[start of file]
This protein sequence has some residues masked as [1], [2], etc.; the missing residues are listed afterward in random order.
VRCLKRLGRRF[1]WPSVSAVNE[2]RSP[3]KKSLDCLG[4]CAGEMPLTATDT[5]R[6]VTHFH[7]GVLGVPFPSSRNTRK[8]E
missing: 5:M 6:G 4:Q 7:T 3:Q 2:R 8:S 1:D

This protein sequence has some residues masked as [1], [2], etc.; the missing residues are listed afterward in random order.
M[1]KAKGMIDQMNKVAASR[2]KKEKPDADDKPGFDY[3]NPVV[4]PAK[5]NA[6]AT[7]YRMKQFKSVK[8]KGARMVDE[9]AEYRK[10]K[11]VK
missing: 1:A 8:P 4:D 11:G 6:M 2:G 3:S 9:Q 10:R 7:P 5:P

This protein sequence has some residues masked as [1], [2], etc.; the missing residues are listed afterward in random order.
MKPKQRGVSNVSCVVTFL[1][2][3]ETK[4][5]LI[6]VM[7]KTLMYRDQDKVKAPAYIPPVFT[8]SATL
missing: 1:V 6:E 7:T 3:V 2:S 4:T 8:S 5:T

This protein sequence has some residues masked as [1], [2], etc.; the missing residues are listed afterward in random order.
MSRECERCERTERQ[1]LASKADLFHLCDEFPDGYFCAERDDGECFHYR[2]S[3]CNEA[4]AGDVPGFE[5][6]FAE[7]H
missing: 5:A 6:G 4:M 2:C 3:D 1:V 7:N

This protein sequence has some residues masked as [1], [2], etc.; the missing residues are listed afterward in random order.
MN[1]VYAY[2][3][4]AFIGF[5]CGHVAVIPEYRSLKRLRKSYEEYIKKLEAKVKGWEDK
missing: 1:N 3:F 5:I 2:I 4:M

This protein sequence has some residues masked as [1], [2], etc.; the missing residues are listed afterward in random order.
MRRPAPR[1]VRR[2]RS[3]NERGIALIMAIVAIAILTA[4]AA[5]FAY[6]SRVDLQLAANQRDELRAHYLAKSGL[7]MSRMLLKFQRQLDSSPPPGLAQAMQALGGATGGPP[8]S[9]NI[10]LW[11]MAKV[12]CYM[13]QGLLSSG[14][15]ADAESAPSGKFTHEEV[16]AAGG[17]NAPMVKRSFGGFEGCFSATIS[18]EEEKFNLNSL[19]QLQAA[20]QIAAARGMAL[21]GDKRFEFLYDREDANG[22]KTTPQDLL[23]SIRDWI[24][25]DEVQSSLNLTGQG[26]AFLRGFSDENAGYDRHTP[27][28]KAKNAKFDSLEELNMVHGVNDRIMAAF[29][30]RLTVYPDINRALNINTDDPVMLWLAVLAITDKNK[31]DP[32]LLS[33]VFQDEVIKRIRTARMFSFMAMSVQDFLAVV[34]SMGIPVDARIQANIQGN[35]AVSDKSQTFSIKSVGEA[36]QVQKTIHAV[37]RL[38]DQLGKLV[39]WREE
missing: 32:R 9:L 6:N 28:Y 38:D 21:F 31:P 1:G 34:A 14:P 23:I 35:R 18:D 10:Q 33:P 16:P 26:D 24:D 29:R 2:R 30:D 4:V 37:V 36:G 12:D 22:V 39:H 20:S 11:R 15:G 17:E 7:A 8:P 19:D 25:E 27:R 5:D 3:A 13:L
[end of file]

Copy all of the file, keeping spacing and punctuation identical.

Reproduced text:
This protein sequence has some residues masked as [1], [2], etc.; the missing residues are listed afterward in random order.
VRCLKRLGRRF[1]WPSVSAVNE[2]RSP[3]KKSLDCLG[4]CAGEMPLTATDT[5]R[6]VTHFH[7]GVLGVPFPSSRNTRK[8]E
missing: 5:M 6:G 4:Q 7:T 3:Q 2:R 8:S 1:D

This protein sequence has some residues masked as [1], [2], etc.; the missing residues are listed afterward in random order.
M[1]KAKGMIDQMNKVAASR[2]KKEKPDADDKPGFDY[3]NPVV[4]PAK[5]NA[6]AT[7]YRMKQFKSVK[8]KGARMVDE[9]AEYRK[10]K[11]VK
missing: 1:A 8:P 4:D 11:G 6:M 2:G 3:S 9:Q 10:R 7:P 5:P

This protein sequence has some residues masked as [1], [2], etc.; the missing residues are listed afterward in random order.
MKPKQRGVSNVSCVVTFL[1][2][3]ETK[4][5]LI[6]VM[7]KTLMYRDQDKVKAPAYIPPVFT[8]SATL
missing: 1:V 6:E 7:T 3:V 2:S 4:T 8:S 5:T

This protein sequence has some residues masked as [1], [2], etc.; the missing residues are listed afterward in random order.
MSRECERCERTERQ[1]LASKADLFHLCDEFPDGYFCAERDDGECFHYR[2]S[3]CNEA[4]AGDVPGFE[5][6]FAE[7]H
missing: 5:A 6:G 4:M 2:C 3:D 1:V 7:N

This protein sequence has some residues masked as [1], [2], etc.; the missing residues are listed afterward in random order.
MN[1]VYAY[2][3][4]AFIGF[5]CGHVAVIPEYRSLKRLRKSYEEYIKKLEAKVKGWEDK
missing: 1:N 3:F 5:I 2:I 4:M

This protein sequence has some residues masked as [1], [2], etc.; the missing residues are listed afterward in random order.
MRRPAPR[1]VRR[2]RS[3]NERGIALIMAIVAIAILTA[4]AA[5]FAY[6]SRVDLQLAANQRDELRAHYLAKSGL[7]MSRMLLKFQRQLDSSPPPGLAQAMQALGGATGGPP[8]S[9]NI[10]LW[11]MAKV[12]CYM[13]QGLLSSG[14][15]ADAESAPSGKFTHEEV[16]AAGG[17]NAPMVKRSFGGFEGCFSATIS[18]EEEKFNLNSL[19]QLQAA[20]QIAAARGMAL[21]GDKRFEFLYDREDANG[22]KTTPQDLL[23]SIRDWI[24][25]DEVQSSLNLTGQG[26]AFLRGFSDENAGYDRHTP[27][28]KAKNAKFDSLEELNMVHGVNDRIMAAF[29][30]RLTVYPDINRALNINTDDPVMLWLAVLAITDKNK[31]DP[32]LLS[33]VFQDEVIKRIRTARMFSFMAMSVQDFLAVV[34]SMGIPVDARIQANIQGN[35]AVSDKSQTFSIKSVGEA[36]QVQKTIHAV[37]RL[38]DQLGKLV[39]WREE
missing: 32:R 9:L 6:N 28:Y 38:D 21:F 31:P 1:G 34:A 14:P 23:I 35:R 18:D 10:Q 33:P 16:P 26:D 24:D 29:R 2:R 30:D 4:V 37:V 36:G 12:D 22:V 39:H 20:S 11:R 15:G 17:E 7:A 8:P 19:D 25:E 27:R 5:D 3:A 13:L